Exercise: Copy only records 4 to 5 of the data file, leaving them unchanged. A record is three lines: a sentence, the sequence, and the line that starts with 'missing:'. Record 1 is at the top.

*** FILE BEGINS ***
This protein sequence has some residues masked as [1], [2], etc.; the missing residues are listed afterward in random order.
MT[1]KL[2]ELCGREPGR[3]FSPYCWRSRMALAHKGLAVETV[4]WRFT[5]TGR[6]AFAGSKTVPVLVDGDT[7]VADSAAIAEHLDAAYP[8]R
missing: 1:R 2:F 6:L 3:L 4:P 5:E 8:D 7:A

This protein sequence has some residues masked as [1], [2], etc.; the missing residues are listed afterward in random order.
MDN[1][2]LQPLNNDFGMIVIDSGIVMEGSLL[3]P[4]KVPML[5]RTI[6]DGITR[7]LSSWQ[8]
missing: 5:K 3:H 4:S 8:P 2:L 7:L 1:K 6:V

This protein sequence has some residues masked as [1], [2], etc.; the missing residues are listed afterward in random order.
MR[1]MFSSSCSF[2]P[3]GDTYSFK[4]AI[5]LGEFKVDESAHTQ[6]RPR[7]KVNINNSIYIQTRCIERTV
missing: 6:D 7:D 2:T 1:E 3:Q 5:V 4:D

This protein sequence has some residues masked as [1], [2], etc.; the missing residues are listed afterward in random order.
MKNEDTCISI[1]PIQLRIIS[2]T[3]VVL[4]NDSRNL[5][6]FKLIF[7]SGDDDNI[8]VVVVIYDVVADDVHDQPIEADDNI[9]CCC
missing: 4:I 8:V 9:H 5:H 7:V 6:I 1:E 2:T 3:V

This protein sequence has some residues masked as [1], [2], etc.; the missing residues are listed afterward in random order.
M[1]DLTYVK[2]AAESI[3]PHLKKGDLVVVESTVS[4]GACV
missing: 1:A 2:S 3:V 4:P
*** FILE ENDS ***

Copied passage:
This protein sequence has some residues masked as [1], [2], etc.; the missing residues are listed afterward in random order.
MKNEDTCISI[1]PIQLRIIS[2]T[3]VVL[4]NDSRNL[5][6]FKLIF[7]SGDDDNI[8]VVVVIYDVVADDVHDQPIEADDNI[9]CCC
missing: 4:I 8:V 9:H 5:H 7:V 6:I 1:E 2:T 3:V

This protein sequence has some residues masked as [1], [2], etc.; the missing residues are listed afterward in random order.
M[1]DLTYVK[2]AAESI[3]PHLKKGDLVVVESTVS[4]GACV
missing: 1:A 2:S 3:V 4:P